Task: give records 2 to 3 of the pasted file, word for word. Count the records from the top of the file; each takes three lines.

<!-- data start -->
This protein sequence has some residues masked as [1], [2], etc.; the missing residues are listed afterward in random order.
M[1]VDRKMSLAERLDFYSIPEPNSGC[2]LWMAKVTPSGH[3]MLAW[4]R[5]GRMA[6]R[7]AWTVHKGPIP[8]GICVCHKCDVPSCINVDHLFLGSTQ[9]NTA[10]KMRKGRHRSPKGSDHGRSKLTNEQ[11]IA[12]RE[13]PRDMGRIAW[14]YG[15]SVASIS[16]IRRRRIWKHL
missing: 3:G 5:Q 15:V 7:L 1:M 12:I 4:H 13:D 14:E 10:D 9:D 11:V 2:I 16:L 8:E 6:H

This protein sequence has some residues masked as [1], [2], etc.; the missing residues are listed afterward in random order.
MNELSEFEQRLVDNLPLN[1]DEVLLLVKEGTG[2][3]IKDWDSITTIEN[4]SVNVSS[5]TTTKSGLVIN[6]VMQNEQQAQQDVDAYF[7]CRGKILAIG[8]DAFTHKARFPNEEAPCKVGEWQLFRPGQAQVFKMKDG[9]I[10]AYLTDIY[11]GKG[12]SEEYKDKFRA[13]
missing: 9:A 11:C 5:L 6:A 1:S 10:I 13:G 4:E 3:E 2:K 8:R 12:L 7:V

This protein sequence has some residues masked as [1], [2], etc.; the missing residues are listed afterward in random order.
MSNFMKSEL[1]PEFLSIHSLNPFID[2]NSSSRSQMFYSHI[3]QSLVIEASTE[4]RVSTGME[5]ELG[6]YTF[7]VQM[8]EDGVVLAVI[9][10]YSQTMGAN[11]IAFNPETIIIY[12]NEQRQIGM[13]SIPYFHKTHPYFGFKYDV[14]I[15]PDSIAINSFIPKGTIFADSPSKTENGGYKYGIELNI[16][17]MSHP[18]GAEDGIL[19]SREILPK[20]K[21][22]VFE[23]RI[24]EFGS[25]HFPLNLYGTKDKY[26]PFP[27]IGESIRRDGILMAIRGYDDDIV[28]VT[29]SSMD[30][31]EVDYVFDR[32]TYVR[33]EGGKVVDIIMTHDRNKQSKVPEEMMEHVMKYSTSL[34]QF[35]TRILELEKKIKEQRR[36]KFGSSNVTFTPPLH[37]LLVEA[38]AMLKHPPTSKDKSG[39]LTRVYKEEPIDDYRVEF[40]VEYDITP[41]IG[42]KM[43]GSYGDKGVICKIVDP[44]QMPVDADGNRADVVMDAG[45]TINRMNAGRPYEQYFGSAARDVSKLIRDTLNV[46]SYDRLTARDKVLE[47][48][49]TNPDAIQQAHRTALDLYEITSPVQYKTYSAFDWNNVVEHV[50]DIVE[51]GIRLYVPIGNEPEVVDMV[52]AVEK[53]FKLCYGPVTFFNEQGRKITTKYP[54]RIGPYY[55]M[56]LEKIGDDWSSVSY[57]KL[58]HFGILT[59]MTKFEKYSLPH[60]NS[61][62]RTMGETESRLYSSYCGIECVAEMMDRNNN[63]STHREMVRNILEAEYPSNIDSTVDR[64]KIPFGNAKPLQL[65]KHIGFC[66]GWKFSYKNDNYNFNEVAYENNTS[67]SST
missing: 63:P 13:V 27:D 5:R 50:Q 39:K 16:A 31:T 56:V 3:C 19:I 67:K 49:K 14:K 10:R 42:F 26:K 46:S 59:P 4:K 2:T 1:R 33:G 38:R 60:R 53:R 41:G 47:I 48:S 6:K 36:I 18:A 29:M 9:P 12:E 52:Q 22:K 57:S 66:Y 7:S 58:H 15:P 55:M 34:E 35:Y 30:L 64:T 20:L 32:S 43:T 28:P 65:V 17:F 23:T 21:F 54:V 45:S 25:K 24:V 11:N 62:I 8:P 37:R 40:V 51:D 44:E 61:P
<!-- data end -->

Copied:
This protein sequence has some residues masked as [1], [2], etc.; the missing residues are listed afterward in random order.
MNELSEFEQRLVDNLPLN[1]DEVLLLVKEGTG[2][3]IKDWDSITTIEN[4]SVNVSS[5]TTTKSGLVIN[6]VMQNEQQAQQDVDAYF[7]CRGKILAIG[8]DAFTHKARFPNEEAPCKVGEWQLFRPGQAQVFKMKDG[9]I[10]AYLTDIY[11]GKG[12]SEEYKDKFRA[13]
missing: 9:A 11:C 5:L 6:A 1:S 10:I 13:G 4:E 3:E 2:K 8:R 12:L 7:V

This protein sequence has some residues masked as [1], [2], etc.; the missing residues are listed afterward in random order.
MSNFMKSEL[1]PEFLSIHSLNPFID[2]NSSSRSQMFYSHI[3]QSLVIEASTE[4]RVSTGME[5]ELG[6]YTF[7]VQM[8]EDGVVLAVI[9][10]YSQTMGAN[11]IAFNPETIIIY[12]NEQRQIGM[13]SIPYFHKTHPYFGFKYDV[14]I[15]PDSIAINSFIPKGTIFADSPSKTENGGYKYGIELNI[16][17]MSHP[18]GAEDGIL[19]SREILPK[20]K[21][22]VFE[23]RI[24]EFGS[25]HFPLNLYGTKDKY[26]PFP[27]IGESIRRDGILMAIRGYDDDIV[28]VT[29]SSMD[30][31]EVDYVFDR[32]TYVR[33]EGGKVVDIIMTHDRNKQSKVPEEMMEHVMKYSTSL[34]QF[35]TRILELEKKIKEQRR[36]KFGSSNVTFTPPLH[37]LLVEA[38]AMLKHPPTSKDKSG[39]LTRVYKEEPIDDYRVEF[40]VEYDITP[41]IG[42]KM[43]GSYGDKGVICKIVDP[44]QMPVDADGNRADVVMDAG[45]TINRMNAGRPYEQYFGSAARDVSKLIRDTLNV[46]SYDRLTARDKVLE[47][48][49]TNPDAIQQAHRTALDLYEITSPVQYKTYSAFDWNNVVEHV[50]DIVE[51]GIRLYVPIGNEPEVVDMV[52]AVEK[53]FKLCYGPVTFFNEQGRKITTKYP[54]RIGPYY[55]M[56]LEKIGDDWSSVSY[57]KL[58]HFGILT[59]MTKFEKYSLPH[60]NS[61][62]RTMGETESRLYSSYCGIECVAEMMDRNNN[63]STHREMVRNILEAEYPSNIDSTVDR[64]KIPFGNAKPLQL[65]KHIGFC[66]GWKFSYKNDNYNFNEVAYENNTS[67]SST
missing: 63:P 13:V 27:D 5:R 50:Q 39:K 16:A 31:T 56:V 3:C 19:I 67:K 49:K 14:K 10:R 42:F 26:K 46:S 59:P 4:K 2:T 1:R 33:G 38:R 60:R 53:R 41:G 47:I 48:S 6:K 36:I 18:A 29:M 9:P 12:E 52:Q 22:K 57:S 66:Y 7:S 58:H 15:P 55:M 34:E 35:Y 30:L 64:T 20:L 32:S 43:T 28:P 65:V 17:F 23:T 21:F 54:V 45:S 25:K 24:V 11:N 62:I 8:P 37:R 40:V 51:D 44:E 61:P